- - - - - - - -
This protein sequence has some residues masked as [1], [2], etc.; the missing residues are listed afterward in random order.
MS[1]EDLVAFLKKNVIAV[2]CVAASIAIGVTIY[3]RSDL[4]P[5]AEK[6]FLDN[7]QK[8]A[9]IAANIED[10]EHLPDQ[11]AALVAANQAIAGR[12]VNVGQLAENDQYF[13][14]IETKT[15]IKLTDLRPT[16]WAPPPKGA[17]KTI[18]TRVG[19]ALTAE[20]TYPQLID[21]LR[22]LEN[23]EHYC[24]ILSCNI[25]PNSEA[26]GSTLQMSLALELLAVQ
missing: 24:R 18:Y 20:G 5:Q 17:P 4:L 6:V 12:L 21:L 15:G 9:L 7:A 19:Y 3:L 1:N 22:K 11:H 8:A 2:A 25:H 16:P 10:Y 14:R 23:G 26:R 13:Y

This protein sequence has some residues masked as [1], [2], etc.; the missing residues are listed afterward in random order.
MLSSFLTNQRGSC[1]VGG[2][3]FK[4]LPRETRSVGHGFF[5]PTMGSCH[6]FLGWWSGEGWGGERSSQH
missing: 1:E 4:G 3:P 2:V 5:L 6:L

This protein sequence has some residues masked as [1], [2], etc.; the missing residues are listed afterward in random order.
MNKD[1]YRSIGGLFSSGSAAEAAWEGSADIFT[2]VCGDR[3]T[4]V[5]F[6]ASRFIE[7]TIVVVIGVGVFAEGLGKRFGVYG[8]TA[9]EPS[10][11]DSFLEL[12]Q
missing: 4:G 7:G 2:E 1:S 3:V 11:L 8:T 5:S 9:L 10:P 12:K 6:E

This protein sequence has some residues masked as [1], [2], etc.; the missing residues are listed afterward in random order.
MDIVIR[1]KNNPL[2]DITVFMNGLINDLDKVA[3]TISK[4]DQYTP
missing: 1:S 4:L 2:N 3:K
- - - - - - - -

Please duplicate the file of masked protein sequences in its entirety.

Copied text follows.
This protein sequence has some residues masked as [1], [2], etc.; the missing residues are listed afterward in random order.
MS[1]EDLVAFLKKNVIAV[2]CVAASIAIGVTIY[3]RSDL[4]P[5]AEK[6]FLDN[7]QK[8]A[9]IAANIED[10]EHLPDQ[11]AALVAANQAIAGR[12]VNVGQLAENDQYF[13][14]IETKT[15]IKLTDLRPT[16]WAPPPKGA[17]KTI[18]TRVG[19]ALTAE[20]TYPQLID[21]LR[22]LEN[23]EHYC[24]ILSCNI[25]PNSEA[26]GSTLQMSLALELLAVQ
missing: 24:R 18:Y 20:G 5:Q 17:P 4:L 6:V 12:L 21:L 15:G 9:L 7:A 19:Y 3:L 1:N 22:K 11:H 8:A 2:A 25:H 16:P 10:Y 14:R 23:G 26:R 13:Y

This protein sequence has some residues masked as [1], [2], etc.; the missing residues are listed afterward in random order.
MLSSFLTNQRGSC[1]VGG[2][3]FK[4]LPRETRSVGHGFF[5]PTMGSCH[6]FLGWWSGEGWGGERSSQH
missing: 1:E 4:G 3:P 2:V 5:L 6:L

This protein sequence has some residues masked as [1], [2], etc.; the missing residues are listed afterward in random order.
MNKD[1]YRSIGGLFSSGSAAEAAWEGSADIFT[2]VCGDR[3]T[4]V[5]F[6]ASRFIE[7]TIVVVIGVGVFAEGLGKRFGVYG[8]TA[9]EPS[10][11]DSFLEL[12]Q
missing: 4:G 7:G 2:E 1:S 3:V 11:L 8:T 5:S 9:L 10:P 12:K 6:E

This protein sequence has some residues masked as [1], [2], etc.; the missing residues are listed afterward in random order.
MDIVIR[1]KNNPL[2]DITVFMNGLINDLDKVA[3]TISK[4]DQYTP
missing: 1:S 4:L 2:N 3:K